WWE wrap-up

This week in WWE: The Miz makes life tough on Reigns

The Miz and Miztourage pummel Reigns with steel chairs. Photo by WWE.com

This is a weekly look at the action in the WWE:

Raw

Raw began with The Miz’s “hit show” Miz TV. This week, his guest was Roman Reigns. After being antagonized by The Miz, Roman asked the crowd if they’d be interested in seeing him beat Miz tonight. Of course, The Miz was not fond of that idea. As he tried to exit the stage, Kurt Angle came out and announced that they would be in fact facing off. Raw’s first match of the night saw The Mizterouge take on Matt Hardy and Jason Jordan, with the latter team picking up the win via Hardy’s Twist of Fate. Elias would pick up a win after defeating Apollo Crews. Elias would attack Crews’ manager, Titus O’Niel, in order to cause a distraction and pick up the win. Kurt Hawkins would challenge anyone to face him in the ring. He would end up regretting that decision, as Braun Strowman chased him through the arena before slamming him through a monitor. Strowman would, then, return to the ring and ask for “real competition” to make their way to the ring. Raw Tag Team Champion, Dean Ambrose, answered Strowman’s call.

Their match would kick off the second hour of the show. Ambrose did all he could to bring down Strowman, but it would not be enough as Strowman would be the victor via a Power Slam. New Cruiserweight Champion, Enzo Amore would ask Kurt Angle for a party to celebrate his championship. Angle would, instead, attempt to advise Amore, but Amore would not have any of it. Raw Women’s Champion, Alexa Bliss, would make her way to the ring to air out her grievances with the WWE Universe. Bliss would explain that the fans were ungrateful for not cheering for her despite her “cleaning out the entire division”. This would prompt Mickey James to make her way to the ring. Bliss would explain to James that there was no place in the division for a veteran like her. This would prompt James to attack Bliss as she cower away. Seth Rollins would defeat Sheamus with a knee to the face. Sheamus’ partner, Cesaro, would watch from the outside after suffering a serious injury to his mouth at No Mercy. Goldust would attack Finn Balor backstage after Balor “took shots” at his expense when talking about their issues with Bray Wyatt.

The match between The Miz and Roman Reigns finally arrived at the start of the last hour. Roman Reigns would go on to win the match, but The Mizterouge would attack Reigns before he could even celebrate his win. The group would stand over Reigns mocking him and his former team, The Shield. Finn Balor would get his revenge over Goldust by defeating him with his Coup De Grace finisher. Sasha Banks and Bayley took on Nia Jax and Emma in a tag team match. Bailey and Banks would go on to win the match after Bayley hit Emma with her Bayley to Belly Suplex. Enzo Amore would close Raw celebrating his Cruiserweight Title win at No Mercy. The entire cruiserweight division could only watch from the ramp since Angle granted Amore a “no contact” clause. Neville, the former champion, would go on to ignore Amore’s clause and attack him. Raw closed with Neville hitting Amore with his Red Arrow finish.

Highlight of the Night: The Miz and The Mizterouge teasing fans with a Shield reunion. Fans have been clamoring for Reigns, Ambrose, and Rollins to reunite. Whether it happens or not is still to be seen, but, man, is the Miz making fans want it more.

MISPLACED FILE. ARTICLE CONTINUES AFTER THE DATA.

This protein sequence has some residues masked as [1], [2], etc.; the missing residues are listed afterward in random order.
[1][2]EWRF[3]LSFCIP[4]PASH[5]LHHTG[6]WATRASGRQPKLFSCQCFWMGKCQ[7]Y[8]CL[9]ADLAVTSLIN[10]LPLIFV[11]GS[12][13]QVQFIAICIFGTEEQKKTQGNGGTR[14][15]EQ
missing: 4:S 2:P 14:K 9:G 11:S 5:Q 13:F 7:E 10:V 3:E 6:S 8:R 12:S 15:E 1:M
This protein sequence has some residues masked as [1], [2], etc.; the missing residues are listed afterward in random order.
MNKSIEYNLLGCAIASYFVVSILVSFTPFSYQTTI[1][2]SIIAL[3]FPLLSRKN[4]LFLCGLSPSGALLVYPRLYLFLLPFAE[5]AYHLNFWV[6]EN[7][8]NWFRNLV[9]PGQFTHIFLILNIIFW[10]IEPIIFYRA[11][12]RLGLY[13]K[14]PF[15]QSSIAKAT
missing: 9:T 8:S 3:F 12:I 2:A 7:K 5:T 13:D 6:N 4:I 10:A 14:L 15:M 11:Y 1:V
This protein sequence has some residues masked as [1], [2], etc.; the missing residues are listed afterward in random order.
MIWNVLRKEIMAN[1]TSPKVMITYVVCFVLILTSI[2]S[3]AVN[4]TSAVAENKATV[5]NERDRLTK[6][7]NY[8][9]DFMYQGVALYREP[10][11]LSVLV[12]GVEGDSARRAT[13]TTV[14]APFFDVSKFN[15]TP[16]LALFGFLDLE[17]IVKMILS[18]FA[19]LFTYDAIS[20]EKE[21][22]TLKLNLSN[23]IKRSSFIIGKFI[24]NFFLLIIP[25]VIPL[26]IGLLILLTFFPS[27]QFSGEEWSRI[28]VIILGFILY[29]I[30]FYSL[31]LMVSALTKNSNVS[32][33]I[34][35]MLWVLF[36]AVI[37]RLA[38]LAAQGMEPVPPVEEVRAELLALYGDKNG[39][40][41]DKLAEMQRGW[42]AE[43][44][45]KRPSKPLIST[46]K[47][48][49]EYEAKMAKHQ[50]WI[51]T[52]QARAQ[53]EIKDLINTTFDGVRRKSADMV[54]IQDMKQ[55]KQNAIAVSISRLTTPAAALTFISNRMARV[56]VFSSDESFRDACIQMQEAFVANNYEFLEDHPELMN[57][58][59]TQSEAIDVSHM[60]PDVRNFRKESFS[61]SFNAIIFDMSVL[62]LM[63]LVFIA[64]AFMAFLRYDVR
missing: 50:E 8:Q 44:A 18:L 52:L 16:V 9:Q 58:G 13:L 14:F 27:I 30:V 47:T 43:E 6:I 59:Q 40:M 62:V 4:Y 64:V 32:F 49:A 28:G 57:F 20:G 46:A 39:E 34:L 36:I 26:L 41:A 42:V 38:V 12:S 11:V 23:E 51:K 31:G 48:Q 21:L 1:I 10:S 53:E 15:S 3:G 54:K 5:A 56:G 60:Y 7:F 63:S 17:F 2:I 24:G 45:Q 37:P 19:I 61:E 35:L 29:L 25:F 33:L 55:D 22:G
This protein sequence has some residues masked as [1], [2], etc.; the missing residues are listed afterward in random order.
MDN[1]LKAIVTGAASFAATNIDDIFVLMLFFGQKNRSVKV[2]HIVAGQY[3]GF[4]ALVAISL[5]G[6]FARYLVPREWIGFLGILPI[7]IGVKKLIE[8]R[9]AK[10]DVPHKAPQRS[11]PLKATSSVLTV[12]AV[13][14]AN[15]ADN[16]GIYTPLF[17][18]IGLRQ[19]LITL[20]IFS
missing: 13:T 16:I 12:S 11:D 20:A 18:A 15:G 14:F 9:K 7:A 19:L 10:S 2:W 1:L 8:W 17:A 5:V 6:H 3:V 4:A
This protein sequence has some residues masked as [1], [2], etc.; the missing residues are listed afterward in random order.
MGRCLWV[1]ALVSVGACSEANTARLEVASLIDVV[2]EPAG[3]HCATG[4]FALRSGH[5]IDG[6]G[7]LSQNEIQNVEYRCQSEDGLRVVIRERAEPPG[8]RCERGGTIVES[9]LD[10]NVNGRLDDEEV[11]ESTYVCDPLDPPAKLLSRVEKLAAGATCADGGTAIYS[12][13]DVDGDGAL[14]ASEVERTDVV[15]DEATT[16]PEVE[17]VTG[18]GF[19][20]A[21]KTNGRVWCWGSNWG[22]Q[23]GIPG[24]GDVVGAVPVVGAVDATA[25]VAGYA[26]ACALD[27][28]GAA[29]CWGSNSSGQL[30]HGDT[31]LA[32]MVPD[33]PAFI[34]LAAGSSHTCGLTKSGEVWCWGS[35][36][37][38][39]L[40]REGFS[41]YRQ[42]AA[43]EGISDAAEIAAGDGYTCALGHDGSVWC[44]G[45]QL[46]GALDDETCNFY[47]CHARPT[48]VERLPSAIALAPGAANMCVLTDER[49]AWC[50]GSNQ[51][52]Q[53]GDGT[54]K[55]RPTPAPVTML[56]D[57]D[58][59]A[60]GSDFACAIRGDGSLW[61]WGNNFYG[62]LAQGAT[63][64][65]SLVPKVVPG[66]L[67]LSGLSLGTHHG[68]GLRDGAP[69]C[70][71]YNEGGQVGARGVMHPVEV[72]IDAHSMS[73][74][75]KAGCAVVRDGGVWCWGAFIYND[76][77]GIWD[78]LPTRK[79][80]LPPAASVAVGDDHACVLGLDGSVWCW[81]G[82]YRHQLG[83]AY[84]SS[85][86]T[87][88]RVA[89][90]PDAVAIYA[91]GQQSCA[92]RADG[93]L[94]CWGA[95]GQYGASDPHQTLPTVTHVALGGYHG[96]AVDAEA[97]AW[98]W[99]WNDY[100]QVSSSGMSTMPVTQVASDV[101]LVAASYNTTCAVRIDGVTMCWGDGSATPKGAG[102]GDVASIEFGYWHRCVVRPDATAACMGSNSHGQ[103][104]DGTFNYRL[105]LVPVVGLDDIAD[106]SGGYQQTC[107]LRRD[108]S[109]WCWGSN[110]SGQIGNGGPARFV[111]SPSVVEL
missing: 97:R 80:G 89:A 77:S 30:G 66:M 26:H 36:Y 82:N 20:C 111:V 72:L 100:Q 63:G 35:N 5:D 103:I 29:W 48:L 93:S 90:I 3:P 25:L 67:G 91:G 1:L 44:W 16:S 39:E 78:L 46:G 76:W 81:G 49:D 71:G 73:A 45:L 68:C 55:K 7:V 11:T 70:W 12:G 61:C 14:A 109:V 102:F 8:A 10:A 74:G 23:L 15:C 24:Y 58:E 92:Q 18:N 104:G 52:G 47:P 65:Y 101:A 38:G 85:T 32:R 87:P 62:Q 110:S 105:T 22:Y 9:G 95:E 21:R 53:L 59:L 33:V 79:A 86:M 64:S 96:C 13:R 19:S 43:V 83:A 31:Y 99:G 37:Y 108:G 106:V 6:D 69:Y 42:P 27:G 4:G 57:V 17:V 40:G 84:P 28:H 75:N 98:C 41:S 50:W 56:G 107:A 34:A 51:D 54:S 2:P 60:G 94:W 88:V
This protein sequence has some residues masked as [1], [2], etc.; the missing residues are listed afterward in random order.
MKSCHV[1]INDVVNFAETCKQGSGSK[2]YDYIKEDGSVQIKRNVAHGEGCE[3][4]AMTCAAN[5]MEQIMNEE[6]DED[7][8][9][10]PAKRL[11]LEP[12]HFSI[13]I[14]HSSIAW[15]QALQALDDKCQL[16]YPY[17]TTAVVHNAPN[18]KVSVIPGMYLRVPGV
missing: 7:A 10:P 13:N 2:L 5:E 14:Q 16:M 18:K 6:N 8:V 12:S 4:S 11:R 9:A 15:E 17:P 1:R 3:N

SmackDown Live

Kevin Owens started this week’s episode of SmackDown Live. His feud with Shane McMahon has been heating up. Owens, again, talked about his attack on Vince McMahon. He explained to Shane that he actually liked and respected his father, and if he could do what he did to someone he liked and respected, then imagine what he “could do to someone he didn’t”. Sami Zayn, Owens’ former best friend, came down to the ring and attempt to talk sense to him. This, of course, wouldn’t work as both men just exchanged insults instead. Before they could even fight, though, Daniel Bryan made his way to the ring to announce they would be facing off in the main event. Baron Corbin defeated Tye Dillinger via count out after throwing Dillinger into AJ Styles, who was on commentary for their match. Corbin would, then, go on to explain he'd be taking no short cuts and challenged Styles to a match at Hell In the Cell. Shinsuke Nakamura attacked Mahal and The Signh Brothers after three weeks of them mocking and insulting him. The Hype Bro’s inability to be on the same page against The Usos would cost them the match. After the match, The Usos antagonized their opponents at Hell in a Cell, The New Day. The tag champs would respond by telling them that their match next month would now be inside a cell.

Rusev started the second hour celebrating his nine-second win against Randy Orton last week. The “mayor” of his hometown in Bulgaria awarded Rusev with a key to a city and declared September 26 Rusev Day. Aden English helped with the celebration by singing a Rusev Day song. The celebration was cut short when Randy Orion surprised English and Rusev with RKOs. Charlotte Flair defeated Carmella. SmackDown Live’s Women’s Champion, Natalya made her way to the ring. She would explain to Flair that she was happy her father was doing better. That way, he could watch his daughter fail at Hell in a Cell. Dolph Ziggler continued his weekly rant about how flashy entrances mean nothing when a wrestler is not as good as him. This time, he imitated The Undertaker. Before he could go too far into his rant, he was interrupted by Bobby Roode who challenged him to a match, which Ziggler accepted, at Hell in a Cell. Owens vs Zayn closed the show with a great back and forth match. The match was stopped when Zayn couldn’t get up after an Apron Power Bomb by Owens. As Zayn was getting carried away by the medical staff, Owens continued to attack him. Before he could devastate Zayn with a chair, Shane McMahon made his way down to the ring for the save. Owens would escape from the ring by throwing Zayn into Owens to close the show.

Highlight of the night: Randy Orton’s RKO out of nowhere to Aiden English. English has embraced his role in the mid card as a singing, comedic, wrestler. Seeing him get surprised by Orton as he sang a song for Rusev Day was absolutely great.